The Fraunhofer Institute demonstrated brand-new OLED microdisplays that can identify even the smallest sweat pores of your finger.

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One of the biggest rumors for the Galaxy S8 was the inclusion of an under-glass fingerprint scanner. While Samsung did manage to bring the screen-to-body ratio of the Galaxy S8 and Galaxy S8 Plus up to a whopping 83 percent or so, they did so by moving the fingerprint scanner to the back. Now, the Fraunhofer Institute’s newest invention might mean that we are one step closer to highly advanced and secure under-glass optical fingerprint scanning technology.

We’ve heard a similar report about Apple and its recently-acquired micro-LED display research company, LuxVue. The difference here is that Fraunhofer uses OLED microdisplays to create high-precision fingerprint scanners. The researchers first unveiled OLED microdisplays that had photo detectors between the OLED pixels back in 2012, but the latest generation sensors boast a native resolution of 1,600 dpi. That’s three times higher than what is required by the FBI, according to the research firm.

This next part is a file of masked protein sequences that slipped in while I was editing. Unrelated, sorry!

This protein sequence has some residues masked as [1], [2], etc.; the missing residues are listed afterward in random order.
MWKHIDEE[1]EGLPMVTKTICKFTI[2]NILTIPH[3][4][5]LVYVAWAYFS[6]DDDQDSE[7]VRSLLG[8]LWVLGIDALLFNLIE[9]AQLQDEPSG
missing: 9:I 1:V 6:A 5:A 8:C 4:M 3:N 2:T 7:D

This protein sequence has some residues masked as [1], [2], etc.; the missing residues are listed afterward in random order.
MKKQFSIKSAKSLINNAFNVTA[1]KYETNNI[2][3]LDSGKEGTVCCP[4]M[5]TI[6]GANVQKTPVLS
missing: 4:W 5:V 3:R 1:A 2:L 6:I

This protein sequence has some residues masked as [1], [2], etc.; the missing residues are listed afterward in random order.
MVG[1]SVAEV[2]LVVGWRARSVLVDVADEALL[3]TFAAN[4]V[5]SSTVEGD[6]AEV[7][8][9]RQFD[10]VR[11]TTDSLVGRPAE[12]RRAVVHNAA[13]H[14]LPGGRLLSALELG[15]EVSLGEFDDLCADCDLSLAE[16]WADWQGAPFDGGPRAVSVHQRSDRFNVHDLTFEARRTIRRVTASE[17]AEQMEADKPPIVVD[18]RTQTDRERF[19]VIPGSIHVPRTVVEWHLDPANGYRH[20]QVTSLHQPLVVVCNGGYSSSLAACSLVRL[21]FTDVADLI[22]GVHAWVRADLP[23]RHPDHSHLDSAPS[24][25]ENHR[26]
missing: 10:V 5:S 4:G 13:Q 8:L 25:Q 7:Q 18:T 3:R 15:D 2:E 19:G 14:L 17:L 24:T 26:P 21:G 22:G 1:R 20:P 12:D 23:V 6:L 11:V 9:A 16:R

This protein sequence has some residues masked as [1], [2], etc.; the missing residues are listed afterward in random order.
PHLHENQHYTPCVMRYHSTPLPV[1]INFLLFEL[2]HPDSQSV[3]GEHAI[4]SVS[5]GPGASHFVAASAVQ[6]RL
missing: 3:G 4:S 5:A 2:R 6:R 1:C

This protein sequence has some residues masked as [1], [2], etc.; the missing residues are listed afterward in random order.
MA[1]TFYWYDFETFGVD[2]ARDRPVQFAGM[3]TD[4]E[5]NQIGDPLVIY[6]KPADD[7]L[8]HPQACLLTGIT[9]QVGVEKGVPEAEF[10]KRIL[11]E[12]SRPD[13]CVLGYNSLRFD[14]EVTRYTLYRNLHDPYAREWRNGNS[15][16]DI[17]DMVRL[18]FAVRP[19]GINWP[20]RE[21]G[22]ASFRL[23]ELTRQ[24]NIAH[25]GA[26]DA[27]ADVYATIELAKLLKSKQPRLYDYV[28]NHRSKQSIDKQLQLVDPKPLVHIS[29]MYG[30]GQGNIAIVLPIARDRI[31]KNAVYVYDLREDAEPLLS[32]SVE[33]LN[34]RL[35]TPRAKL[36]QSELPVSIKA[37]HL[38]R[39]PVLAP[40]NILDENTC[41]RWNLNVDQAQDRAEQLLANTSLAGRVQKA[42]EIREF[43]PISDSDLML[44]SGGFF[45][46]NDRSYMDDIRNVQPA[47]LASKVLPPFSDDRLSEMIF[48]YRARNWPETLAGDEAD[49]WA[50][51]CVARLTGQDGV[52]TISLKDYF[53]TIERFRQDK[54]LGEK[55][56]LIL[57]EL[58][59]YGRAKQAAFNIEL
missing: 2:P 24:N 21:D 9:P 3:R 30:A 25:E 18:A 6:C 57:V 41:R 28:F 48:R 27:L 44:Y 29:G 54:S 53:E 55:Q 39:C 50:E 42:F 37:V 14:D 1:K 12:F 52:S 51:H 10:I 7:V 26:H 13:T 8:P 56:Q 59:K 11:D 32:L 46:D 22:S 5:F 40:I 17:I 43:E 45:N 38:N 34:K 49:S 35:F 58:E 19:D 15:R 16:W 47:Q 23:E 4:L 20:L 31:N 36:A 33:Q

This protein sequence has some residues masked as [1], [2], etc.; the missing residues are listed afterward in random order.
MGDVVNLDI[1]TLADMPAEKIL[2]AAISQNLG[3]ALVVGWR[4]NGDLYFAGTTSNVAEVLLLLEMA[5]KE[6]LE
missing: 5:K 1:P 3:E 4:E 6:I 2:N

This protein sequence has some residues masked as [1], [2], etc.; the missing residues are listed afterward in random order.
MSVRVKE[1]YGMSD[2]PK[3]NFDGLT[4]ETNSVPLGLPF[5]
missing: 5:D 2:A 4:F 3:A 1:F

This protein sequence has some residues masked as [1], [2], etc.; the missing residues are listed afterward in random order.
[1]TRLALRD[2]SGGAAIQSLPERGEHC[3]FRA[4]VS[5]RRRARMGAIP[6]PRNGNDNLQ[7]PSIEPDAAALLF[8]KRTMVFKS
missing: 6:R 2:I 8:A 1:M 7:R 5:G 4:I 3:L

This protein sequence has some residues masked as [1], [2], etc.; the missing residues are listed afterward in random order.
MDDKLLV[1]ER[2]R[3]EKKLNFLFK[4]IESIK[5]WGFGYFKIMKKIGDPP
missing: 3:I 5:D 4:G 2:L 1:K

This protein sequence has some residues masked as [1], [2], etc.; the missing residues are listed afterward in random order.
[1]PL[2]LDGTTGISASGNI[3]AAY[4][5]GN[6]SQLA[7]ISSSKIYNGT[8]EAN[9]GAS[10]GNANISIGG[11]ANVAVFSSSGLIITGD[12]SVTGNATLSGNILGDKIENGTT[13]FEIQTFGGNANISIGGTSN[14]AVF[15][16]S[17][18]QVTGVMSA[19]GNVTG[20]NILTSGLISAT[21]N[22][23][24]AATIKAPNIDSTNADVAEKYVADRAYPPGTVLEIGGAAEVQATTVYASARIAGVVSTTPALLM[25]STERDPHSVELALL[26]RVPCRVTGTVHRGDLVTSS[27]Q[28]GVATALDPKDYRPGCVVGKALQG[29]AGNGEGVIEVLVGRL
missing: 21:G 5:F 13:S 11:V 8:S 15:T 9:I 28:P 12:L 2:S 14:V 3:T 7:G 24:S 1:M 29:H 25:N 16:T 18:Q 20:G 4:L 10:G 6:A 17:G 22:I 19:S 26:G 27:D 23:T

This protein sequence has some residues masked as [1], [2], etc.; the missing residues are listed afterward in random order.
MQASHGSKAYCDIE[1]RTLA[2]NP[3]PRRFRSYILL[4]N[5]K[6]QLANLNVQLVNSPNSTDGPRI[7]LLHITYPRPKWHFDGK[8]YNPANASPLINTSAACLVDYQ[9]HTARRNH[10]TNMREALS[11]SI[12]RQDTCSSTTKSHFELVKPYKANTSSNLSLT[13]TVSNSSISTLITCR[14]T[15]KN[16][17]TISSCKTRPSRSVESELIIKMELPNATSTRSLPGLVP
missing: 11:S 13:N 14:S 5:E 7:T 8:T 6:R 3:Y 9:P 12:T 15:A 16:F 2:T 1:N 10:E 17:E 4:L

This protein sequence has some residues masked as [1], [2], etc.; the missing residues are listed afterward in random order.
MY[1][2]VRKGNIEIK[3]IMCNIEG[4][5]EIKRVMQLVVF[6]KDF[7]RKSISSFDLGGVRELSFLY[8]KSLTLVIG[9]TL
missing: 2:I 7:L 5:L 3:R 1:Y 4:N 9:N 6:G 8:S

The latest generation microdisplays boast a native resolution of 1,600 dpi. That’s three times higher than what is required by the FBI, according to the research firm.

Essentially, this unique technology uses OLEDs as a light source on a microchip. The finger is then illuminated, and the reflected light is detected and analyzed. As Bernd Richter, deputy division manager for OLED microdisplays and sensors at Fraunhofer explains, this optical scanner is remarkably thin:

We have used an extra-thin encapsulation for the chip of this fingerprint sensor. Thereby the distance between finger and image sensor has been minimized and the fingerprint can be captured excellently. Thus, an additional imaging optics is not necessary for this application.

What’s more impressive is that despite the thinness, the high spatial resolution allows it to identify even the smallest sweat pores on top of the regular papillary lines, meaning these OLED-based optical fingerprint scanner prototypes are extremely secure. Optical fingerprint scanners are the oldest method of capturing fingerprints, and because they rely on optical images of your finger, it’s not difficult to manipulate them. The Fraunhofer Institute’s new sensors, therefore, address this major drawback.

Though it’s unlikely that we will see these OLED microdisplays commercially available anytime soon, the Fraunhofer Institute’s prototype could open up a whole new world for what future smartphones could look like.

What do you think about these OLED microdisplays? Could they be the future of fingerprint scanning technology? Let us know in the comments below!